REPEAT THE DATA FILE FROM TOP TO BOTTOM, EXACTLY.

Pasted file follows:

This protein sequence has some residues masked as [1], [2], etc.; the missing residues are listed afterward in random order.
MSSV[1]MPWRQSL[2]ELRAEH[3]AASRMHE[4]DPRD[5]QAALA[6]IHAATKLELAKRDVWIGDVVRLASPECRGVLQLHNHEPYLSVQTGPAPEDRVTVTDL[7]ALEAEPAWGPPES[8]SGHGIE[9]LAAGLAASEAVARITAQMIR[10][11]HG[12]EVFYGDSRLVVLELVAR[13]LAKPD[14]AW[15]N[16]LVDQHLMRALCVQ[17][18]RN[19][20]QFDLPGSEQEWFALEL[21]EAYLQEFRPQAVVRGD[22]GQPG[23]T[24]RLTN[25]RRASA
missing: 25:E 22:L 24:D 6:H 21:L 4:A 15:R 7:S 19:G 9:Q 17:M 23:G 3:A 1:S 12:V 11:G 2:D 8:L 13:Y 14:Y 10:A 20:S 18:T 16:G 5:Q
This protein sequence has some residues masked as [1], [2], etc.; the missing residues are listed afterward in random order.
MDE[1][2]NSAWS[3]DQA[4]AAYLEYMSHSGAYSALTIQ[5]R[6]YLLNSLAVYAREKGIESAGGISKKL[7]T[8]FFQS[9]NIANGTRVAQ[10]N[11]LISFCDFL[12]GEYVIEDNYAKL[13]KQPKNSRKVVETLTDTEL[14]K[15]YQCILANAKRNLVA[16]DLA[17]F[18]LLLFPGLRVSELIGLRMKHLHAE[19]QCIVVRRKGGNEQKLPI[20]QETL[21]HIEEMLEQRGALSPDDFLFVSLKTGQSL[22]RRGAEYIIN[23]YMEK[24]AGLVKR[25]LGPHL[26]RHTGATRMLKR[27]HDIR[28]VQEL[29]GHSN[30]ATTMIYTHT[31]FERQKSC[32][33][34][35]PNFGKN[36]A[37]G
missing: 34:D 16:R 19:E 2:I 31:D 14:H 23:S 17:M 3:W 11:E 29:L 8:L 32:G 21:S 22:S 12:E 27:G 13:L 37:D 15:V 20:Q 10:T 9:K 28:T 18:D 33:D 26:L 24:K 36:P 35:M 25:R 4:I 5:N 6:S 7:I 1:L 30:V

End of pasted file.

This protein sequence has some residues masked as [1], [2], etc.; the missing residues are listed afterward in random order.
MSSV[1]MPWRQSL[2]ELRAEH[3]AASRMHE[4]DPRD[5]QAALA[6]IHAATKLELAKRDVWIGDVVRLASPECRGVLQLHNHEPYLSVQTGPAPEDRVTVTDL[7]ALEAEPAWGPPES[8]SGHGIE[9]LAAGLAASEAVARITAQMIR[10][11]HG[12]EVFYGDSRLVVLELVAR[13]LAKPD[14]AW[15]N[16]LVDQHLMRALCVQ[17][18]RN[19][20]QFDLPGSEQEWFALEL[21]EAYLQEFRPQAVVRGD[22]GQPG[23]T[24]RLTN[25]RRASA
missing: 25:E 22:L 24:D 6:H 21:L 4:A 15:R 7:S 19:G 9:Q 17:M 23:G 3:A 1:S 12:V 11:G 2:D 8:L 13:Y 14:Y 10:A 20:S 18:T 16:G 5:Q
This protein sequence has some residues masked as [1], [2], etc.; the missing residues are listed afterward in random order.
MDE[1][2]NSAWS[3]DQA[4]AAYLEYMSHSGAYSALTIQ[5]R[6]YLLNSLAVYAREKGIESAGGISKKL[7]T[8]FFQS[9]NIANGTRVAQ[10]N[11]LISFCDFL[12]GEYVIEDNYAKL[13]KQPKNSRKVVETLTDTEL[14]K[15]YQCILANAKRNLVA[16]DLA[17]F[18]LLLFPGLRVSELIGLRMKHLHAE[19]QCIVVRRKGGNEQKLPI[20]QETL[21]HIEEMLEQRGALSPDDFLFVSLKTGQSL[22]RRGAEYIIN[23]YMEK[24]AGLVKR[25]LGPHL[26]RHTGATRMLKR[27]HDIR[28]VQEL[29]GHSN[30]ATTMIYTHT[31]FERQKSC[32][33][34][35]PNFGKN[36]A[37]G
missing: 34:D 16:R 19:E 2:I 31:D 14:H 23:S 17:M 3:W 11:E 29:L 8:L 32:G 21:S 22:S 12:E 27:G 13:L 37:D 15:V 20:Q 10:T 9:K 28:T 18:D 33:D 26:L 24:K 36:P 35:M 25:R 4:I 5:N 6:S 7:I 1:L 30:V